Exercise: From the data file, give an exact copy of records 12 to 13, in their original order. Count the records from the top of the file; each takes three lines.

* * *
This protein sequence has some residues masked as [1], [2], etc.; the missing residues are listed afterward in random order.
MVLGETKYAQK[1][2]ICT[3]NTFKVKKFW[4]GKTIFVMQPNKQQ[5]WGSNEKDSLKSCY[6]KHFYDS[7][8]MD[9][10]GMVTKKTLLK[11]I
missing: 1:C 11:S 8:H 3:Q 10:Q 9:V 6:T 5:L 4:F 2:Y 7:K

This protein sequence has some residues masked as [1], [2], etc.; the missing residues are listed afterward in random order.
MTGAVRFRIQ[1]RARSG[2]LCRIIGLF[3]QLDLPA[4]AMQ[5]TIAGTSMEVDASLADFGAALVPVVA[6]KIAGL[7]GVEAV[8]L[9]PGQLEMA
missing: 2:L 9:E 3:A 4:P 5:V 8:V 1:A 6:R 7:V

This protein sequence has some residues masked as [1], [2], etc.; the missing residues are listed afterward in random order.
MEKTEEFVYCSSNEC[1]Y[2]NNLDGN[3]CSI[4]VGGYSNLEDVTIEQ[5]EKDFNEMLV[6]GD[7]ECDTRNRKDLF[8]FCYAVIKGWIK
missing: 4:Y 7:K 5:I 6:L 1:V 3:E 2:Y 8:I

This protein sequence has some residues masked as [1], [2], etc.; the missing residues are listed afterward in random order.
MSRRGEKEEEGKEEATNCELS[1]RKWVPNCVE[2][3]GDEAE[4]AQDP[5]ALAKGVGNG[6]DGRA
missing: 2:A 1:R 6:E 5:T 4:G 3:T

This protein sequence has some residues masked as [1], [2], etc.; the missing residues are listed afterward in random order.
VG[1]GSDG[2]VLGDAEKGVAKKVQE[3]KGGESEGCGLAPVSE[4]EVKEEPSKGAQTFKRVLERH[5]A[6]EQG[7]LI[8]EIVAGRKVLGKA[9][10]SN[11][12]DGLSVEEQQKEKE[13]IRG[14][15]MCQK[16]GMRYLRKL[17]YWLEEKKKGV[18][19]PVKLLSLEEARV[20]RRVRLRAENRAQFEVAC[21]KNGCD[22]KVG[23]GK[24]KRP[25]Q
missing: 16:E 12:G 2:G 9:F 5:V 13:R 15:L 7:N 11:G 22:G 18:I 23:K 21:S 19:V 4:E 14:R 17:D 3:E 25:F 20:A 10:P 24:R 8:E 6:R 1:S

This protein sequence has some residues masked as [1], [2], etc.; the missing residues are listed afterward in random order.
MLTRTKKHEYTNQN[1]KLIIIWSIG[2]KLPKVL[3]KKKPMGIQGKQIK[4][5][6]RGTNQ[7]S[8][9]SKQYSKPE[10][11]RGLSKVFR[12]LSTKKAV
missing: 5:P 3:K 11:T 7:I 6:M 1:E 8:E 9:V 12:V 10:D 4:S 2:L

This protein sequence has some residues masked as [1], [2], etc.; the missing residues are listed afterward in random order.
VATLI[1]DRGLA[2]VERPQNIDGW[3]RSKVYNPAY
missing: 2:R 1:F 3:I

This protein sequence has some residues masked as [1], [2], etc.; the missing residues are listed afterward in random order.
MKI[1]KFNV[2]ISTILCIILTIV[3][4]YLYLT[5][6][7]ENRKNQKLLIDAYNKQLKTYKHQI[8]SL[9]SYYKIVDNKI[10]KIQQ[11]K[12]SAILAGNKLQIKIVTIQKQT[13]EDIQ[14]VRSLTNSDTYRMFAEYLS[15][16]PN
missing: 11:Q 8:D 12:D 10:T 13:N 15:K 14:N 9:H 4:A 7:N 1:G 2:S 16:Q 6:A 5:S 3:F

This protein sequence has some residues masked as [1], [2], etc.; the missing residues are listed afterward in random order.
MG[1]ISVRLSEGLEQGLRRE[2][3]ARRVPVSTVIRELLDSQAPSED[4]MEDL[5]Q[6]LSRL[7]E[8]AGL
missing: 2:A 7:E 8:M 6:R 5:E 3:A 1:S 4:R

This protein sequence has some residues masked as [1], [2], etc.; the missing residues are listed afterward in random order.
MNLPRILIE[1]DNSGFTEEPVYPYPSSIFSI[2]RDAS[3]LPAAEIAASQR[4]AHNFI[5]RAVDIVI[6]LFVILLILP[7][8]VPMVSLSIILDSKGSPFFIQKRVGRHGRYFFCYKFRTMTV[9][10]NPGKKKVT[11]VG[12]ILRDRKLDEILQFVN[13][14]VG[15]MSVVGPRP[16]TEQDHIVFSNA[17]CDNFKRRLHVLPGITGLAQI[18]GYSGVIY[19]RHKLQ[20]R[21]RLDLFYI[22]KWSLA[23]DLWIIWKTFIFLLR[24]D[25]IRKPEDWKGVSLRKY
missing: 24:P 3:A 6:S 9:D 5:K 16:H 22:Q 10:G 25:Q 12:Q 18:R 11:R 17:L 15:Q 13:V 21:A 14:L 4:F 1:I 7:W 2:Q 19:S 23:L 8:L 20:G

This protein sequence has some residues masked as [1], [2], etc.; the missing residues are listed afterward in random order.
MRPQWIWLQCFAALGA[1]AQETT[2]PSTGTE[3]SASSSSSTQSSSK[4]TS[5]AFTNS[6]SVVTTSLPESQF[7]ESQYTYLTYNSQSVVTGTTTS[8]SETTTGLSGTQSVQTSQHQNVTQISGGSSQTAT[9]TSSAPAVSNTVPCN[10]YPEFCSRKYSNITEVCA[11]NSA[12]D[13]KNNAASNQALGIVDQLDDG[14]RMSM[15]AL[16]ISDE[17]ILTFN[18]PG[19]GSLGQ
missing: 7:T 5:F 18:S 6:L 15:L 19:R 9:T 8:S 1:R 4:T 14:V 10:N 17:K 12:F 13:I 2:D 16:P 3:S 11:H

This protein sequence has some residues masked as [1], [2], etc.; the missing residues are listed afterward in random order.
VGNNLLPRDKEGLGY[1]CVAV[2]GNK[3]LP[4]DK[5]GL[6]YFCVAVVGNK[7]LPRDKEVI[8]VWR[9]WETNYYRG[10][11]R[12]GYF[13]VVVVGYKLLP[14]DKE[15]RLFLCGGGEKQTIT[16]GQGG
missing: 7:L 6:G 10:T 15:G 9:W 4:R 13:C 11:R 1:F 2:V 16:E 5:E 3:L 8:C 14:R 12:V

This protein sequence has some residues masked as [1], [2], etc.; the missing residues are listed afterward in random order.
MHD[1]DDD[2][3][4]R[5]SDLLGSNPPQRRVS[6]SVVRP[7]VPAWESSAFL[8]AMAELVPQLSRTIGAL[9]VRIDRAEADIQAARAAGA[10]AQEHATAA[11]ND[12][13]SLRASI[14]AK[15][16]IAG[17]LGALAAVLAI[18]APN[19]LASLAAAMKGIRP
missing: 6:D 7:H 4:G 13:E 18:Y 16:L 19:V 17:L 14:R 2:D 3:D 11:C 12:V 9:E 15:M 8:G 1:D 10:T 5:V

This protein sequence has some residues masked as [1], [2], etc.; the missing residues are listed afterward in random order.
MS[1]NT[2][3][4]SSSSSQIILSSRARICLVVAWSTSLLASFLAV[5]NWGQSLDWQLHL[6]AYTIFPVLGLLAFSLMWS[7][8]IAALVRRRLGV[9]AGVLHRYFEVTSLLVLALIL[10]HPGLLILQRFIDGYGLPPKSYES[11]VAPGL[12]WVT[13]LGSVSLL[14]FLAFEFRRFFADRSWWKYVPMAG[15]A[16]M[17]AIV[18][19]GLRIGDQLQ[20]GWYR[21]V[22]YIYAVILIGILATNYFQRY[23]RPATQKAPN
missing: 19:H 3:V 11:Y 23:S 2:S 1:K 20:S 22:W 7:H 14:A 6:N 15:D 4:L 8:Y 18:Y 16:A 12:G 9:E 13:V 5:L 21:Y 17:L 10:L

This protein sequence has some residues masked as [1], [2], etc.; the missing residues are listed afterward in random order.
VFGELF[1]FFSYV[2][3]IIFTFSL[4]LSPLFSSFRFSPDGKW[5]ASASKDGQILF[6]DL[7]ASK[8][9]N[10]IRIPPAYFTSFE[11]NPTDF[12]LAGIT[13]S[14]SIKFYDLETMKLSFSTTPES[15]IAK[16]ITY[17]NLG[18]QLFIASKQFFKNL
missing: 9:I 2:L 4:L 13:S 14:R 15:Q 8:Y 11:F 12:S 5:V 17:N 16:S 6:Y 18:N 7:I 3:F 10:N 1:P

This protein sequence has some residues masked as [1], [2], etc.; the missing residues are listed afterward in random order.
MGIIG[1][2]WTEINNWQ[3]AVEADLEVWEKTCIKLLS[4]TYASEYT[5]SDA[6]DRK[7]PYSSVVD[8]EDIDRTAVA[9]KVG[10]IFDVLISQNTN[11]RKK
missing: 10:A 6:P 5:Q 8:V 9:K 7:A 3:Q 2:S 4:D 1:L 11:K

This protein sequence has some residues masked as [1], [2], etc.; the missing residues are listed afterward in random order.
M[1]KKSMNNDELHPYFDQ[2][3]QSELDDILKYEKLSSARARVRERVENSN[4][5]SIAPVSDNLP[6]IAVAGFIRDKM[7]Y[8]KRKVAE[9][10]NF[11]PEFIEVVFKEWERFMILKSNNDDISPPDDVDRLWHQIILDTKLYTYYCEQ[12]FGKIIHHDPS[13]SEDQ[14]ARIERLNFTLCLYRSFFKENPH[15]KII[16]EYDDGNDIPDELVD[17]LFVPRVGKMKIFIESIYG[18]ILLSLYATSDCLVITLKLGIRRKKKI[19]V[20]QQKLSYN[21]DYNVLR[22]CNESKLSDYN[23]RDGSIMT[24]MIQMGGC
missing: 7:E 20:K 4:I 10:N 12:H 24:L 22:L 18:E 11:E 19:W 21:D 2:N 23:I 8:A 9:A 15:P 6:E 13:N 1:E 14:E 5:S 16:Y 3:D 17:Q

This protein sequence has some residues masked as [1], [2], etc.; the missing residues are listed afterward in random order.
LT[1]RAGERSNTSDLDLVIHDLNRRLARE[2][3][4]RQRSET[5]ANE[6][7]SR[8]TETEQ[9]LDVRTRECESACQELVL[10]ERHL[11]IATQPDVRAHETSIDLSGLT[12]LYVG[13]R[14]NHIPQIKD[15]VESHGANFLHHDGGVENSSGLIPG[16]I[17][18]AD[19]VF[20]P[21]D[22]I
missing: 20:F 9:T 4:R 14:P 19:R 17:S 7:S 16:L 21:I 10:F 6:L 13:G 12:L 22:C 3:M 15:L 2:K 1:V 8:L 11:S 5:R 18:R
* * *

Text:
This protein sequence has some residues masked as [1], [2], etc.; the missing residues are listed afterward in random order.
VGNNLLPRDKEGLGY[1]CVAV[2]GNK[3]LP[4]DK[5]GL[6]YFCVAVVGNK[7]LPRDKEVI[8]VWR[9]WETNYYRG[10][11]R[12]GYF[13]VVVVGYKLLP[14]DKE[15]RLFLCGGGEKQTIT[16]GQGG
missing: 7:L 6:G 10:T 15:G 9:W 4:R 13:C 11:R 1:F 2:V 16:E 5:E 3:L 8:C 14:R 12:V

This protein sequence has some residues masked as [1], [2], etc.; the missing residues are listed afterward in random order.
MHD[1]DDD[2][3][4]R[5]SDLLGSNPPQRRVS[6]SVVRP[7]VPAWESSAFL[8]AMAELVPQLSRTIGAL[9]VRIDRAEADIQAARAAGA[10]AQEHATAA[11]ND[12][13]SLRASI[14]AK[15][16]IAG[17]LGALAAVLAI[18]APN[19]LASLAAAMKGIRP
missing: 6:D 7:H 4:G 13:E 18:Y 16:L 19:V 17:L 14:R 2:D 3:D 11:C 12:V 9:E 15:M 8:G 1:D 10:T 5:V